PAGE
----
The Ultimate Iced Coffee Recipe

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“Cold-brewed coffee poured over coffee ice cubes makes the best iced coffee. It takes a bit of planning, but its full, rich flavor makes the wait worthwhile. The ideal coffee for this cold drink is a blend of mid-roasted beans with moderate acid. Using a dark roast and beans high in acid produces a sharper, more bitter result.”

Ingredients

Ultimate Iced Coffee

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Go Africa Coffee is sold exclusively on Amazon nationwide. You can reach is at coffee_cust@goafricastore.com or 646-502-9778 ext 8004 or at wwww.GoAfricaStore.com

How to make Coffee video https://youtu.be/LqhISWG2Uqg

 

Go Africa Coffee is a unique blend of ancestral roasting and processing techniques handed down by Africans for over 2,000 years in order to yield the optimal balance of flavor, taste, and aroma while also appreciating the value of wisdom of our culture and traditions to produce a product that is timeless and eternal.

We are one (English), Simunye (Zulu), Sisi ni moja (Swahili) , Anyị bụ otu (Igbo),  نحن واحد (Arabic), Ambehé mogo kéléyé (Mandingo), Nous sommes un (French).

 

What kind of coffee is produced in Africa?

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What kind of coffee is produced in Africa?
Most African countries produce Robusta coffee, with a few having a mix of both Robusta and Arabica varieties. Countries producing Arabica coffee, especially the Colombian Mild will have a windfall in export earnings, which may lead to increased investments to boost output.
african coffee growing regions

Africa is home to many of the finest African coffee beans in the world, fromEthiopia and Kenya in the East to Rwanda where top quality Arabica beans are cultivated to West African countries including Senegal and Cameroon where robusta coffee beans are mostly grown.

We’ll look briefly at some of the regions in this article: Ethiopia, Uganda, Kenya, Tanzania and Malawi. Though to be fair, coffee beans from Africaare widely cultivated throughout the continent, and even grows wild in many areas.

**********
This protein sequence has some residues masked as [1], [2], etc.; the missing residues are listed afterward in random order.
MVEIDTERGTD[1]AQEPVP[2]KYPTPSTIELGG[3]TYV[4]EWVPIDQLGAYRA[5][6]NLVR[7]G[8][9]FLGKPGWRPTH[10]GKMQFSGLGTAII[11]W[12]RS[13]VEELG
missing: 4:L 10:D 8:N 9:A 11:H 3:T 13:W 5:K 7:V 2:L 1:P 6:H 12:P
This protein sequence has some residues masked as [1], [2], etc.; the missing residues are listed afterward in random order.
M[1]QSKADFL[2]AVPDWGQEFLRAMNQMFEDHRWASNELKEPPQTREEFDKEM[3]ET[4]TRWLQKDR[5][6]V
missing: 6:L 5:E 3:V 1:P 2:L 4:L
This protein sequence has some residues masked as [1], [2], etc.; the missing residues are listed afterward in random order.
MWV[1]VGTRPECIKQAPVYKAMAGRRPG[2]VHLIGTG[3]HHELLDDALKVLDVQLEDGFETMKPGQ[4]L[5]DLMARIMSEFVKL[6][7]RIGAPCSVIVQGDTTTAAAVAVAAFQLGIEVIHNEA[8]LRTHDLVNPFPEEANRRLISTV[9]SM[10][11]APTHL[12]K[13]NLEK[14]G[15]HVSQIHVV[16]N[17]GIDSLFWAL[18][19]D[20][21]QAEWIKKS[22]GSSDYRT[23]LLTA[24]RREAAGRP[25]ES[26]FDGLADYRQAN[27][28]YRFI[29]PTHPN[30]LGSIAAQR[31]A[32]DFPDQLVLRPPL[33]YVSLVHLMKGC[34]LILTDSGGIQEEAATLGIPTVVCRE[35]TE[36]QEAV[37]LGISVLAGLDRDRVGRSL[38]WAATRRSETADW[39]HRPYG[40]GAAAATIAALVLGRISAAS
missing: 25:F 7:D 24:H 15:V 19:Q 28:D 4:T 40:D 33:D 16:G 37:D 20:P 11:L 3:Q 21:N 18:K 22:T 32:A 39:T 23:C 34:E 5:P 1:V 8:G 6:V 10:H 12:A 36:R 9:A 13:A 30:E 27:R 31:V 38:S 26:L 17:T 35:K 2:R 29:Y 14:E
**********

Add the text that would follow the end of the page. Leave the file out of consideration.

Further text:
Ethiopia: Harrar, Ghimbi and Yirgacheffe

Ethiopia has three main regions that produce African coffee beans: Harrar, Ghimbi and Sidamo, or Yirgacheffe. Harrar beans come from small farms and are dry-processed. They are labeled “longberry” for large and “shortberry” for small or Mocha (which is the size of a peaberry).

The Ethiopian coffee has a strong dry edge, wine-like to fruity acidity, a rich aroma and heavy in body. In the best crops, you can smell blueberries or blackberries. Ethiopian is often used in espresso blends in order the capture the aromatics in the crema (the thin layer of foam atop an espresso).

Ghimi and Yirgacheffe produce washed coffees. The Ghimbi beans grown in western parts are more balanced, heavier and longer lasting body than the Harrars. The Yirgacheffe coffee bean is the most flavored of all the Ethiopian beans, grown in the southern part of the country. Mild, fruity and aromatic, you may see it labeled Sidamo, which refers to the district where it is grown and harvested.

Uganda: Shade grown

Uganda produces mostly Robusta beans that are typically used in instant coffees but the Arabica beans it does produce are similar to Kenyan coffee. The best Ugandan coffee comes from the western slopes of Mt. Elgon called Bugishu.

Robusta has been in Uganda for centuries and wild varieties of it still grow in Uganda’s rain forests. Both Robusta and Arabica trees are grown in the shade of banana trees and harvested about twice a year. 300,000 farmers grow coffee, which makes up 95% of the country’s exports.

Ugandan farmers grow mostly Robusta since it is easier for farmers with little money for equipment and none to hire help. The more well-off farmers can afford to farm Arabica, which is more work and more expensive but also pays off better. Ugandan Arabica is of medium intensity, sweet with a hint of the rustic, has a good body that is husky yet clean and makes an interesting espresso.coffee-2lbs-back-FOR-AMAZON-product-mockup coffee-2lbs-front-FOR-AMAZON-product-mockup

20 Things You Didn’t Know About… Coffee (discover.com)

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1. Forget 5-Hour Energy. The original pick-me-up may have come from the nomadic Oromo of Ethiopia, who made energy bars from ground coffee beans and animal fat sometime in the first millennium.

2.
Around A.D. 1000, Arab traders brought coffee beans home from Africa and started boiling them into a drink they called qahwa. Translation: “that which prevents sleep.”

3.
Fast-forward to the 1930s, when German physician Max Gerson began promoting daily coffee enemas to detoxify the liver, stimulate metabolism, and cure cancers.

4.
More recently, Britain’s Prince Charles has raved about coffee enemas, and Amazon.com sells DIY kits.

5.
But be warned: The National Cancer Institute says Gerson’s claims are unsupported, and the American Cancer Society cautions that illness and death can result from contaminated coffee enema equipment, depleted electrolytes, and punctured intestinal walls.

6.